Dan Benson, John Bloom and Mike Nolan from Brookings scored limits of rockfish and lingcod while fishing in the ocean out of the Port of Brookings Harbor on May 1.
I may not be Albert Einstein, Isaac Newton or Stephen Hawking, but if you asked anyone who knew me back in the Saint Martha’s Catholic School days, it would be safe to say that we all got a pretty good education drilled into us by Sister Annunciation — whether we wanted one or not!
In those early years, you learned how to add, subtract, multiply and divide in short order, pretty much because calculators weren’t even invented yet. I think the first ones probably cost in the neighborhood of a hundred bucks, which was a pretty good chunk of change back in the late-’50s and early-’60s. Now they give the suckers away on a whim. Go figure!
Anyway, when it came to mathematics, everything had to be done in the old noggin, which leaves me somewhat perplexed.
So when it comes to things like halibut quotas, this guy just throws up his hands. But not in disgust. I’m actually praying — praying that eventually the International Pacific Halibut Commission (IPHC) will finally get the apportionment criteria right, and fair to all fishermen. And being an optimist, I’m fairly confident that a good prognosis will eventually occur. I just hope that it will occur in my own lifetime.
OK, so just for fun, try this one on and see if it fits. The area that Brookings belongs to is now called the “Southern Oregon Subarea,” a location that encompasses a stretch of ocean from Humbug Mountain to the Oregon/California border. Is it me, or is it kind of funny that the acronym for the Southern Oregon Subarea is SOS? When you think about it, SOS sounds quite appropriate, especially considering the measly 3,712-pound quota that this neck of the woods received this season.
Even more suitable was the fact that at least 12 halibut were bagged on opening day, an opener that just happened to fall on May Day. Pinch me, but I think there just might be a theme going on here.
So basically, if one hundred, 37-pound halibut are caught, the season is over and done with. At the rate the season is going, I don’t foresee this year’s halibut season lasting very long at all, especially considering the fact that an 85-pounder was caught on opening day as well. I give SOS about two weeks to make it through the quota — tops! With a few storms, it may last a little longer, but be prepared to sound the Mayday.
Now at first it might appear that I’m a little bitter that my stomping grounds might be shut down early for Pacific halibut. But this Catholic guy is just a wee bit confused, because the math just ain’t adding up.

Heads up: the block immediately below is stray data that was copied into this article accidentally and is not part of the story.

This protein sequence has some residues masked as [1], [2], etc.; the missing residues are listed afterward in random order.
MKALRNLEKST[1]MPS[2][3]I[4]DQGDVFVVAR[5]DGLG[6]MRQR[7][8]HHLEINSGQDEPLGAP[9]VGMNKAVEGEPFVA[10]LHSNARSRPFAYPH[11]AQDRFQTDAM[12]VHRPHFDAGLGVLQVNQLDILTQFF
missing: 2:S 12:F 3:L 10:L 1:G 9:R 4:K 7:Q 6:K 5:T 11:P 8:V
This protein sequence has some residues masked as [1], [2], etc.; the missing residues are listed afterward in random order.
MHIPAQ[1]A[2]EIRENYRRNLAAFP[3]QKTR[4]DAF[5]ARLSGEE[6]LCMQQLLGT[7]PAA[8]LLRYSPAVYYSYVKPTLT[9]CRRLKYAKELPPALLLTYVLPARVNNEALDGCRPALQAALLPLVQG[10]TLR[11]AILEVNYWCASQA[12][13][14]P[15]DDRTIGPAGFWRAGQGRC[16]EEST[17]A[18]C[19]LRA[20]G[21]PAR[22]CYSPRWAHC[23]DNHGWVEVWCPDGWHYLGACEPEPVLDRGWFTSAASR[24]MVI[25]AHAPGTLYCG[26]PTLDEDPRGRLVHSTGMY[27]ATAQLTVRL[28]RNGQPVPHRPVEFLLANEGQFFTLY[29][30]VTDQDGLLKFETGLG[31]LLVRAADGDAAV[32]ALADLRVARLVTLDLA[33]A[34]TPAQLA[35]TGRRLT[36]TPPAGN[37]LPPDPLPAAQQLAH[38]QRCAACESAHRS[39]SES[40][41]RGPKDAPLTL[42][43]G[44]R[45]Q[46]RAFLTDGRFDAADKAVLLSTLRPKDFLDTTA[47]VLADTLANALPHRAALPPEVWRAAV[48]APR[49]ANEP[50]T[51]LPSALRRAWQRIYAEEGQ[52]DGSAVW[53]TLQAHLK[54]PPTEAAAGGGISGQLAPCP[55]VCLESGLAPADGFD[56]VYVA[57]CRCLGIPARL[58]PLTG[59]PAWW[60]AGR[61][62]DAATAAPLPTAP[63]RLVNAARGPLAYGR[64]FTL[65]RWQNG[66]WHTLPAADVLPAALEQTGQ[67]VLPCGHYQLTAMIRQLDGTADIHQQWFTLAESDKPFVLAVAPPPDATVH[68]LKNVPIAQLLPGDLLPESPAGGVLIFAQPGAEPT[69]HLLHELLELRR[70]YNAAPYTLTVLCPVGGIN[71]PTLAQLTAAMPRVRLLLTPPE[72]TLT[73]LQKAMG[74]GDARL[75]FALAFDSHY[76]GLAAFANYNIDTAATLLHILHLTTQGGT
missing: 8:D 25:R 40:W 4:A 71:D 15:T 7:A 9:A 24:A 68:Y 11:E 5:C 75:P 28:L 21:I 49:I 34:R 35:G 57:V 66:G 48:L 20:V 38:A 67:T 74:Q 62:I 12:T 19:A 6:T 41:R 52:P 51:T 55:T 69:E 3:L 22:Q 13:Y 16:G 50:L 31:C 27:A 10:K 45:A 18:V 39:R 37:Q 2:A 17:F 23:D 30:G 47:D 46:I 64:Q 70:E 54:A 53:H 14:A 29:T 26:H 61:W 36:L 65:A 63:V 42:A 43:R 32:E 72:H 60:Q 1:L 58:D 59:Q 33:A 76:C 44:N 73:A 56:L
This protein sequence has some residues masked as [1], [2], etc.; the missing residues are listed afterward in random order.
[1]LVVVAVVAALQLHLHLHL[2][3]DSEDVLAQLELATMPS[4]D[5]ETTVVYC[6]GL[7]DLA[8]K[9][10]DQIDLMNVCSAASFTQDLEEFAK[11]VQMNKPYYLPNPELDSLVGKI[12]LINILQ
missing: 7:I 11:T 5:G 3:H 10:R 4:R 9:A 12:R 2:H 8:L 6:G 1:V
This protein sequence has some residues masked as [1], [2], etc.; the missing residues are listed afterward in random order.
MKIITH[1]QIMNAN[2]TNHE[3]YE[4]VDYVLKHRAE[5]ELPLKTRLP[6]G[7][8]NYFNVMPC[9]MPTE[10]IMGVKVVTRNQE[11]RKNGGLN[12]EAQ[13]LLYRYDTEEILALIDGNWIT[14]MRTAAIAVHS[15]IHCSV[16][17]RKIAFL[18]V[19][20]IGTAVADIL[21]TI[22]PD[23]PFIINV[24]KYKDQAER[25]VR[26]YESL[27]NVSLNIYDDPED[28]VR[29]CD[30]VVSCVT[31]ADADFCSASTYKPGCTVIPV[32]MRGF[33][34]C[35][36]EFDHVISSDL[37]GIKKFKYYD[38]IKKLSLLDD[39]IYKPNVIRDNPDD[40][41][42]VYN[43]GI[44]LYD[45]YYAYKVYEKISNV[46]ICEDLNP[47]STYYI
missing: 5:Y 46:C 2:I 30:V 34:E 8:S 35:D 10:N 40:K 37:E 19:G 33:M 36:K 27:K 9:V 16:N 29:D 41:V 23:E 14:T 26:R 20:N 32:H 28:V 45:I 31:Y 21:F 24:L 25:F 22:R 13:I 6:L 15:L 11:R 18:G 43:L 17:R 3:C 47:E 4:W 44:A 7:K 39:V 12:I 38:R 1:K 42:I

So I had to do a little juggling of the various Oregon quotas to see how SOS got precisely a 3,712-pound quota. Sister Annunciation would be proud.
I was told that the SOS was supposed to get an approximate 2.2-percent quota of the rest of Oregon’s All-Depth spring and summer quotas. I had to work backwards in order to figure it out, but figure it out I did.
The two other recreational halibut areas in Oregon are the Columbia River Subarea (CRS, and please don’t ask me what that stands for), and the Central Coast Subarea (CCS). The CRS All-Depth quota for both the spring and summer seasons is 10,705 pounds, and the CCS quota for the spring and summer seasons is 159,634 pounds.
Combined, the All-Depth spring and summer quotas for the CRS and CCS areas comes to 170,339 pounds. Multiply that figure by 2.179 percent and guess what? You get 3,711.6 pounds. Round out that last figure — and bingo — you’ve got this year’s quota for the SOS.
Now that quota wouldn’t be so nonsensical if it pertained to a stretch of the Pacific that was directly proportional to the rest of the Oregon coast — but the ratio of the SOS to the rest of the Oregon coast just doesn’t add up.
The approximate distance in road miles in the SOS is 57 miles. The distance between the extreme ends of the SOS and the CRS (from the Oregon/California border to Astoria) spans approximately 339 miles. In short, the SOS is about one-sixth the size of the entire Oregon coastline.
Now I’m not saying that the SOS should get one-sixth of the entire Pacific halibut quota of Oregon. That would equate to about 16 percent, and 16 percent of the halibut quota for the rest of Oregon is about 27,000 pounds. Considering that there are numerous halibut charter boat fleets, and more-robust halibut grounds from Humbug Mountain to Astoria, a 27,000-pound quota would be asking for way too much.
But I do think that being given a 2.18-percent quota to the SOS compared to the rest of Oregon is disproportionally unfair. If you agree with me, write the IPHC and demand that the area between Humbug Mountain and the Oregon/California border be treated with the same respect as the rest of the coast.